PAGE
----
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How to be a Good GxP Auditor?

The success and value of an audit rests largely on the shoulders of the lead auditor and the audit team. Given the importance of auditor performance, do managers responsible for audit programs solicit and provide feedback on auditors? Very rarely.

Although knowledge is the basis of everything, it is not synonymous with competence; even a (high) qualification does not guarantee competence: competence only becomes observable in action!

The basis of any development of competence is knowledge, both cognitive and emotional, as well as the associated skills.

In order to make the transition from qualification to competence, further development processes are necessary.

Values, standards and rules are linked to existing knowledge and skills and become internalised on the path of competence development; important motivational and emotional connections are created.

If we look a little deeper into these categories, we find the so called key competences as components of being competent":

  • Social communicative competences, such as the ability to solve conflicts, conscientiousness, adaptability, eloquency etc.
  • Professional methodical competences, such as subject-specific knowledge, analytical thinking, knowledge orientation, objectivity, etc.
  • Activity and action related competences, such as decision-making ability, mobility, quick-wittedness, result-oriented action, etc.
  • Personal competences, such as openness to change, credibility, personal responsibility, willingness to learn, etc.

In more and more sets of regulations, the formulation of "competent" personnel, to be deployed to carry out tasks, can be found explicitly; sometimes only very briefly, but sometimes described more extensively in terms of associated requirements and characteristics.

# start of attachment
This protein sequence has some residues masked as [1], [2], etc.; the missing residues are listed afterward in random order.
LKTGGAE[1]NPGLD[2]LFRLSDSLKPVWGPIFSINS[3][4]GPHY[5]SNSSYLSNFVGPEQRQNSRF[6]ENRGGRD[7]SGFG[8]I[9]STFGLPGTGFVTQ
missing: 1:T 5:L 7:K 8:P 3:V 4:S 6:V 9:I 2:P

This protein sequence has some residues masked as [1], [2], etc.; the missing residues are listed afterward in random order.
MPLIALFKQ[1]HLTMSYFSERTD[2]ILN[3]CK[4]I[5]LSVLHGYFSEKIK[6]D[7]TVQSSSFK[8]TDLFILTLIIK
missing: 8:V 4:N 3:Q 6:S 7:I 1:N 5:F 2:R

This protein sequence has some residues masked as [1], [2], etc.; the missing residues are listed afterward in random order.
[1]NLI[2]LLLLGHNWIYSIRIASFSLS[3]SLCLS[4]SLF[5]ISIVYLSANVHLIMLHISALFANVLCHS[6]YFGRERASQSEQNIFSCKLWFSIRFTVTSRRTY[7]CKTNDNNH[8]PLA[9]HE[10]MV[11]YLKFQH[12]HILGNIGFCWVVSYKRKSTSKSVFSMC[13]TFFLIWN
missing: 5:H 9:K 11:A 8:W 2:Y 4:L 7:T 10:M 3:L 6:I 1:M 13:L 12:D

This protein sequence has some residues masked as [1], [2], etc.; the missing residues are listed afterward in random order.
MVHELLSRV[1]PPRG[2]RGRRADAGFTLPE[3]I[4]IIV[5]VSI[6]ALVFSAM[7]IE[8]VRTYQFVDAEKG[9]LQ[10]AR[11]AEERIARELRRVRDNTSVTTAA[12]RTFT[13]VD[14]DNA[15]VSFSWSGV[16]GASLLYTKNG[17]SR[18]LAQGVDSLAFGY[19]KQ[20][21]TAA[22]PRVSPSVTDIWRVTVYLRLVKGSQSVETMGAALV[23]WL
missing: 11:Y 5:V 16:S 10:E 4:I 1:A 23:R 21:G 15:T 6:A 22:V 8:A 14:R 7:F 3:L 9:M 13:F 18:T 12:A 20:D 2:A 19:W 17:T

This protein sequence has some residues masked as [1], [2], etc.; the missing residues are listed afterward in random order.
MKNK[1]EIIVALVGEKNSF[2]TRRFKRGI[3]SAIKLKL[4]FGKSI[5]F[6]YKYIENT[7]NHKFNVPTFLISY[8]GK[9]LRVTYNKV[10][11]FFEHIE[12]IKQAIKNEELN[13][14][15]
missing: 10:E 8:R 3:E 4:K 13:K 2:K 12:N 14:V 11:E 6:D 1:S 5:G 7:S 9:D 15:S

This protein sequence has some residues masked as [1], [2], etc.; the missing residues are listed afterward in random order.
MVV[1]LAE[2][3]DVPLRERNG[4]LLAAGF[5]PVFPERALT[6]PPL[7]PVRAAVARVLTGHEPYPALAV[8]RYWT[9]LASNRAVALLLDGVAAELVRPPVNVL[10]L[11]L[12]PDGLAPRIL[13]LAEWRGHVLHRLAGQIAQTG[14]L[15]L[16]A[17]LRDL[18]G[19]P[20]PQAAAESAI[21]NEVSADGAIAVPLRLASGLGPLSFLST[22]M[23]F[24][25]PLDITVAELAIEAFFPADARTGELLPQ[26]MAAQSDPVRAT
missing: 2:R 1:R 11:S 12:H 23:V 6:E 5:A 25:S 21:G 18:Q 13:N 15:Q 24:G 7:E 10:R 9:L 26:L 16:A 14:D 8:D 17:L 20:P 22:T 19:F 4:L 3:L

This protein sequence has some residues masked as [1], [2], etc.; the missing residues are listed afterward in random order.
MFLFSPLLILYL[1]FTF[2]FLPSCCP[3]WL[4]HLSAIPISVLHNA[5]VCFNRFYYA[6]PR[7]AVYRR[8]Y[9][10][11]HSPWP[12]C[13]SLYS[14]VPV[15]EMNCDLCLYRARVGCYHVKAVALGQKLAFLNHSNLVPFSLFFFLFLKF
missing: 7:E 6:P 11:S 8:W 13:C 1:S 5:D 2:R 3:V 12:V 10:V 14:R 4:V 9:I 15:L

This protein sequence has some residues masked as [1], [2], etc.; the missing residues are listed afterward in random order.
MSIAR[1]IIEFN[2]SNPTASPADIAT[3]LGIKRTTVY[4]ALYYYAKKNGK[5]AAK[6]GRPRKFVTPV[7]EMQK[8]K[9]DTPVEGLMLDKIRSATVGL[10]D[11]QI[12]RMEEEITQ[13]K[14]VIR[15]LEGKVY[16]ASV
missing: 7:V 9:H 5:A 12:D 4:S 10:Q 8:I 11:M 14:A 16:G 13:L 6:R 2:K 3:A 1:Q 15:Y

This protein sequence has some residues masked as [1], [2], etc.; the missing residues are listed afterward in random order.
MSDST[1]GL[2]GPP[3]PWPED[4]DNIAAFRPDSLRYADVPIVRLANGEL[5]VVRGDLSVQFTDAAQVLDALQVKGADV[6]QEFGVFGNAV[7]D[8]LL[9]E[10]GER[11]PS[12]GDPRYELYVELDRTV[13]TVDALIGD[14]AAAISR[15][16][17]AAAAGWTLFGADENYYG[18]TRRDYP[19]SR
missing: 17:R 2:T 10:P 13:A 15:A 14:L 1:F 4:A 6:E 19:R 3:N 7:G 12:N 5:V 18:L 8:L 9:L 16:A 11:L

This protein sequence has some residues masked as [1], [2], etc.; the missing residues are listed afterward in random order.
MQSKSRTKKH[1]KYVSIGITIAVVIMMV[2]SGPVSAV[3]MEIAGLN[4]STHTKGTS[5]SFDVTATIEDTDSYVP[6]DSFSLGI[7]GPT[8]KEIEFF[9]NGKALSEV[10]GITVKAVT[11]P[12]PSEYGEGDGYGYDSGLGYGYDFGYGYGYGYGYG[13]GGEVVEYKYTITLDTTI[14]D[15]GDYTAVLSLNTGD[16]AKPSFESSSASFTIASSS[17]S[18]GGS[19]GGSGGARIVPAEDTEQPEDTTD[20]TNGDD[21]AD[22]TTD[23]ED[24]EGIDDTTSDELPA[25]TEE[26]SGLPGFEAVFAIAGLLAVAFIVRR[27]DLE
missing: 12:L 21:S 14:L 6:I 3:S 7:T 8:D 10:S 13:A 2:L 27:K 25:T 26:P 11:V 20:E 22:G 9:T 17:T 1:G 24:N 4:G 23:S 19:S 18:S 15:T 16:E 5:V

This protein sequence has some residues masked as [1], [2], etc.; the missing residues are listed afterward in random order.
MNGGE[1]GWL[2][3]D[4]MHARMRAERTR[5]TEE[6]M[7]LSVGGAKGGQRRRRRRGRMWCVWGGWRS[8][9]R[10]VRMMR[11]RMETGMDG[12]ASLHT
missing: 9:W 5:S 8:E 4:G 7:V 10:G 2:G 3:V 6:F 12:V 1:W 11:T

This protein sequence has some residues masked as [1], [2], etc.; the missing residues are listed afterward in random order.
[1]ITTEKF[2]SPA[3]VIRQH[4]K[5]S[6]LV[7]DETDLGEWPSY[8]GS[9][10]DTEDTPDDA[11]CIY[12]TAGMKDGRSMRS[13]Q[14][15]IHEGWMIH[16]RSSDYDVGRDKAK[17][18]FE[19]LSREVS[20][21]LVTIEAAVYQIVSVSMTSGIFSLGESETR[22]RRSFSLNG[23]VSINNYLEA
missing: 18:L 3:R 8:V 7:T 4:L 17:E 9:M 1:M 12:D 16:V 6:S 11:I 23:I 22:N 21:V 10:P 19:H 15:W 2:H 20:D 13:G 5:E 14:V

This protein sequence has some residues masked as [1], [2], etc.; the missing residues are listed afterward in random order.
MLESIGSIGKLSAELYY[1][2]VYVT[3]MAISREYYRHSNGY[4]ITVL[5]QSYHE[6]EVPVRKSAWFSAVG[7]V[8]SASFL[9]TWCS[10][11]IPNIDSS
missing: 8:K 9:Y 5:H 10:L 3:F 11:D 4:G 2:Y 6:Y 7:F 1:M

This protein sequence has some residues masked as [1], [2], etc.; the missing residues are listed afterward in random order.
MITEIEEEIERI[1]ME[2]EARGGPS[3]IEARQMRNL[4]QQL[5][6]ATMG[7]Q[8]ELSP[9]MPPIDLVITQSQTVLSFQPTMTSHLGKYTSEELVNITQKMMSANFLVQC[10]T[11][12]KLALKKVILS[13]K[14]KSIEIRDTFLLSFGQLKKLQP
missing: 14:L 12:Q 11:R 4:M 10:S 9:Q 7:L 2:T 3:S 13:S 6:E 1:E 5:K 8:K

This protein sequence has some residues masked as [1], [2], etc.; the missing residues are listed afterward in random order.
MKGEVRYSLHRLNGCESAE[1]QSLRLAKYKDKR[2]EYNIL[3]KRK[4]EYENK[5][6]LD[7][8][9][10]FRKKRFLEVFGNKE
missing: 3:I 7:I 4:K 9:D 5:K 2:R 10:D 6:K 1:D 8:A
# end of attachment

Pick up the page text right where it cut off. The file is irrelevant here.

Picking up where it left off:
As examples, we can refer to the EU GMP Guideline and DIN EN ISO 19011:2018-10.

Auditor evaluation criteria should be developed by company or third-party audit programs and include these principles foresees by ISO 19011: Professional and ethical conduct is the underpinning of the auditor’s work and requires good judgment in handling audit information and confidentiality.

  • Independence ensures the auditor is free of any bias and conflict of interest in conducting an audit.
  • Fair presentation requires factual and truthful reporting of findings.
  • An evidence based approach requires a logical and rational approach to managing audit findings.
  • Exaggerating or escalating findings without good reason risks auditor credibility.
  • The closing meeting is one of the most important stages of an audit.
  • The auditor will have a rank-ordered list of findings ranging from major to minor and, in some cases, critical findings.

Resource Person: BARBARA PIROLA

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